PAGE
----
The Grand Social, Dublin.
Saturday 4th April 2o20.
Tickets €15 Incl. booking fee.
Doors 8 pm | Over 18's | ID Required
Dune Rats announces headline show at The Grand Social
For Dune Rats, the key to making their third album, Hurry Up And Wait, was coming back to where they began. After the success of their 2017 breakthrough The Kids Will Know It’s Bullshit, Brisbane trio Danny Beus, Brett Jansch and BC Michaels could have gone anywhere in the world and worked with anyone they wanted for their new LP.
And, at first, that’s what they did. After starting the writing process in Australia—at the rural Victoria farm belonging to their mate Ross Knight from legendary punk act Cosmic Psychos, and at a rat-infested farmhouse in Boonah, Queensland—the band flew to the very different surrounds of LA to work with legendary music producer John Feldmann. There, they found themselves in a surreal whirlwind of personal trainers, Soho House sessions, movie star sightings and gated communities. But after spending ten days in Calabasas working on music, they realised the lyrics they were singing didn’t feel like genuine Dunies. As lead singer Danny Beus put it: “People were trying to make us write songs about being in the club. Well, where I’m from, the club’s the Bowlo.”
America made Dune Rats realise what they did—and didn’t—want their music to be. They returned home and changed approach, swapping superproducers for old friends. Their right handman became James Tidswell of Violent Soho; a longtime mate who, rather than trying to shape their output, acted as an incubator for what was already there. Later, they recruited engineer Mitch Kenny, producer and songwriter Miro Mackie, got Mike Green on board to mix the album and recorded it all at The Grove studios in the Central Coast with Tidswell and Kenny.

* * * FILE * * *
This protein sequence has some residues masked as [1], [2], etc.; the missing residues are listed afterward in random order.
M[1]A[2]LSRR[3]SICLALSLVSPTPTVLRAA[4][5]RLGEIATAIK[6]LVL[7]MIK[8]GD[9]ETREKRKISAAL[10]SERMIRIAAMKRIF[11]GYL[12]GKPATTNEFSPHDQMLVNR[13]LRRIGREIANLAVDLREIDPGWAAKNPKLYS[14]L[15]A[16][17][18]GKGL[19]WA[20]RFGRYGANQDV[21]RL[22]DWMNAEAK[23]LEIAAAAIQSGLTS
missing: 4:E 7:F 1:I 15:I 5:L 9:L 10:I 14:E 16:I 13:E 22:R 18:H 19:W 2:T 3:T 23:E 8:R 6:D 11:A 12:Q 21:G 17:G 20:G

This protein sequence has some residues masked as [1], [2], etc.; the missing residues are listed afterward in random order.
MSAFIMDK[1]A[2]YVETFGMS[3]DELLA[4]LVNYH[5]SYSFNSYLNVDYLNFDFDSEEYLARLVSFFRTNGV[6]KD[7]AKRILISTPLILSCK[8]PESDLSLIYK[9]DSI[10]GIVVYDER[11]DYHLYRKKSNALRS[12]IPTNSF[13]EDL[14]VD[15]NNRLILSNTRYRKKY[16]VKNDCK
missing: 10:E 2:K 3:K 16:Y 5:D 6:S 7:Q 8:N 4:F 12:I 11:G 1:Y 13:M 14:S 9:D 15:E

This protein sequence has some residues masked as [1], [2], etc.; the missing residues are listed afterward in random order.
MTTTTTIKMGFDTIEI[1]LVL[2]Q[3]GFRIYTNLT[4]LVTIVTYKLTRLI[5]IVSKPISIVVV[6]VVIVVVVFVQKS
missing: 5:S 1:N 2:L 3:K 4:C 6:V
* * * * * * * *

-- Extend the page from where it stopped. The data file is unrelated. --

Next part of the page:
All three names were vital to the process of making the album, in part because they knew when to hang back and let Dune Rats be Dune Rats. With trusted hands holding it down, the boys were given the headspace to make music at their own pace. As bassist Brett Jansch says: “We were doing exactly what we wanted to do.”
On ‘No Plans’, the album’s anthemic lead single, Dune Rats sing about both the bonkers and boring bits of playing in a band with your friends. On ‘Rubber Arm’, it’s about letting yourself get talked into going out (as they put it, the nights when you “go to the pub for one drink and end up in Vegas with your undies on your head and a fresh Nickelback tattoo”.) Elsewhere, they sing about making the best of bad situations (‘Rock Bottom’), the ridiculous scenarios you can’t believe happen to you